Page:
If you woke up tomorrow, with only what you were thankful for today, what would you have left?
Every November, we kick-off the holiday season with the theme of gratitude. But why wait until November? Common sense tells us that expressions of gratitude can lift the spirit. Research shows that the benefits of gratitude don’t stop there. Here are some of the scientifically proven benefits.
- Better relationships: More than good manners, it helps to build connections which lead to friendships and other relationships. People who are often thanked by their partners feel more appreciated and thus more positive toward each other.
- Improved physical health: Experience fewer aches and pains. People who are gracious typically display more willingness/ability to exercise, eat healthfully, and take care of their health.
- Enhanced mental strength: It can reduce stress; help overcome trauma; reduce aggression; and increase empathy and other prosocial behaviors. A healthy dose of gratitude can overcome toxic emotions such as envy, resentment, guilt, or stress.
- Elevate one’s self-esteem: A strong sense of self-esteem is essential to optimum performance. When feeling thankful, the amount of effort comparing oneself to others is reduced and leaves greater appreciation for what one has or does.
Students from Harvard Medical School conducted a study with 3 groups. One group wrote about things they were grateful for, a second group wrote about daily irritations or things that had displeased them, and the third wrote about events that had affected without emphasis on them being positive or negative. After 10 weeks, those who wrote about gratitude were more optimistic and felt better about their lives. Surprisingly, they also exercised more and had fewer visits to physicians than those who focused on sources of aggravation.
Gratitude is not only a feeling but to many it is an action. For some, the source of that goodness lies within something outside and larger than themselves— whether it is other people, nature, or a higher power. It is a way for people to appreciate what they have instead of always reaching for something new or thinking they “will be happy when……. (something happens) “When you focus on and appreciate what you have instead of what you lack, your mental and emotional states grow stronger.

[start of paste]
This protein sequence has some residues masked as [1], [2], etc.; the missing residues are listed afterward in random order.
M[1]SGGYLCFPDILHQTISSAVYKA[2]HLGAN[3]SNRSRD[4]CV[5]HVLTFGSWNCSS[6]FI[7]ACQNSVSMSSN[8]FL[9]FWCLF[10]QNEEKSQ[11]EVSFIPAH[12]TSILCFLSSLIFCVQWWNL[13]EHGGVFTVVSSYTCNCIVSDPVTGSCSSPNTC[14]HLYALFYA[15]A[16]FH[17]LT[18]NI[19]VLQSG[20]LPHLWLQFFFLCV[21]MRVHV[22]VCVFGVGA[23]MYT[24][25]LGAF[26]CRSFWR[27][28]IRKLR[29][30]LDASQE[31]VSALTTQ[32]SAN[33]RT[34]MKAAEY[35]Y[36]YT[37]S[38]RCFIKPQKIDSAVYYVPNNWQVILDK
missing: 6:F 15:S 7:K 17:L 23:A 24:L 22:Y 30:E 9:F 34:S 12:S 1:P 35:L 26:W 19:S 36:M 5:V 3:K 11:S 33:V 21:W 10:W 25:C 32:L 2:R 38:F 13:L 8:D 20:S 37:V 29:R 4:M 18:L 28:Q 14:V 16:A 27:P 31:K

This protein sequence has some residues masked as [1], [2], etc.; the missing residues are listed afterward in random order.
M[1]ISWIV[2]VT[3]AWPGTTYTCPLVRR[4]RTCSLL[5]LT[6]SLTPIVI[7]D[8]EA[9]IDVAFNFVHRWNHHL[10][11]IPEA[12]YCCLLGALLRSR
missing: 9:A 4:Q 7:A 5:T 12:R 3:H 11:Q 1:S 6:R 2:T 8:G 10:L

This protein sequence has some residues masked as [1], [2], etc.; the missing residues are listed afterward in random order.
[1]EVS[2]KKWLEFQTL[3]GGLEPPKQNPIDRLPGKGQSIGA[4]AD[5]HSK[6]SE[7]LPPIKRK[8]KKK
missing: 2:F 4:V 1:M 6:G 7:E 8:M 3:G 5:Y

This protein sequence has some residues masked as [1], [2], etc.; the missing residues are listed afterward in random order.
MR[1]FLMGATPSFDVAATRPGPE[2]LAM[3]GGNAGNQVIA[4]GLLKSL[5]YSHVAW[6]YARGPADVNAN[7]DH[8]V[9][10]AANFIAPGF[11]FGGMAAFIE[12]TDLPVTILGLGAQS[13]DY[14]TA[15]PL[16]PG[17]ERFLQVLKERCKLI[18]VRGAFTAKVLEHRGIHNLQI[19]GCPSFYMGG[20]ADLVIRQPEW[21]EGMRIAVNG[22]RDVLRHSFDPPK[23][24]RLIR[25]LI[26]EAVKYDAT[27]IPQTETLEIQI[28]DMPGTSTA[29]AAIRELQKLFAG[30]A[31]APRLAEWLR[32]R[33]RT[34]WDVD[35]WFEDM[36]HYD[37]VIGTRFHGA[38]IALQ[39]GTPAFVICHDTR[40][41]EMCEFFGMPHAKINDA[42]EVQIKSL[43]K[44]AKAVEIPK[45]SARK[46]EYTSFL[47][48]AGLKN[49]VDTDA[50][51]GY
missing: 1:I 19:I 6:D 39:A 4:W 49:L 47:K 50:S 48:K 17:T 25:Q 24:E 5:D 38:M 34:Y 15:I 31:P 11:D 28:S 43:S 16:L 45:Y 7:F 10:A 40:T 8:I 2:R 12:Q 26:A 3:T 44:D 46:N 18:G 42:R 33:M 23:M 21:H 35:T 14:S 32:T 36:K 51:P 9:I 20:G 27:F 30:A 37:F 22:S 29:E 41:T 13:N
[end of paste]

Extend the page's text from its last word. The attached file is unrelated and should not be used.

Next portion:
There are so many ways to cultivate an attitude of gratitude, but below are my top 10 favorites:
- Make a list of 50 things that you’d like to have BUT at least 25 of them must be things you WANT and ALREADY HAVE.
- Do something nice for someone without out telling anyone.
- Abe Lincoln says, “you’re as happy as you make your mind up to be”. I agree. Make a conscious decision to find things you are grateful for throughout the day.
- Smile randomly at strangers. You’ll be surprised at how nice it makes you feel, and it will likely make them feel just as good.
- Make a deliberate and sincere effort to tell others what they are doing right, and double down if they do something above and beyond what is expected.
- Practice forgiveness. Everyone makes mistakes and holding on to resentment is “like drinking poison and expecting them to die from it”. By forgiving, we free ourselves of negative feelings and make room for appreciation and delight.
- Thank someone mentally (if you cannot in person). This act creates positive feelings and expands our emotional state.
- Appreciate nature and the divinity of life. Stop and wonder how a sunset or a rainbow is so perfectly colorful and beautiful. Hold a baby and embrace its innocence and perfection.
- Meditate. There are countless proven benefits of meditation. Setting the intention of feeling grateful will open your consciousness to see the many blessings in your life.
- Give thanks in prayer. This does not have to be a religious practice. You can give thanks to any source you are comfortable with, nature, light, or a religious deity.
Recovery and Personal-Growth Coach
Articles referenced: https://www.health.harvard.edu/healthbeat/giving-thanks-can-make-you-happier https://www.psychologytoday.com/us/blog/what-mentally-strong-people-dont-do/201504/7- scientifically-proven-benefits-gratitude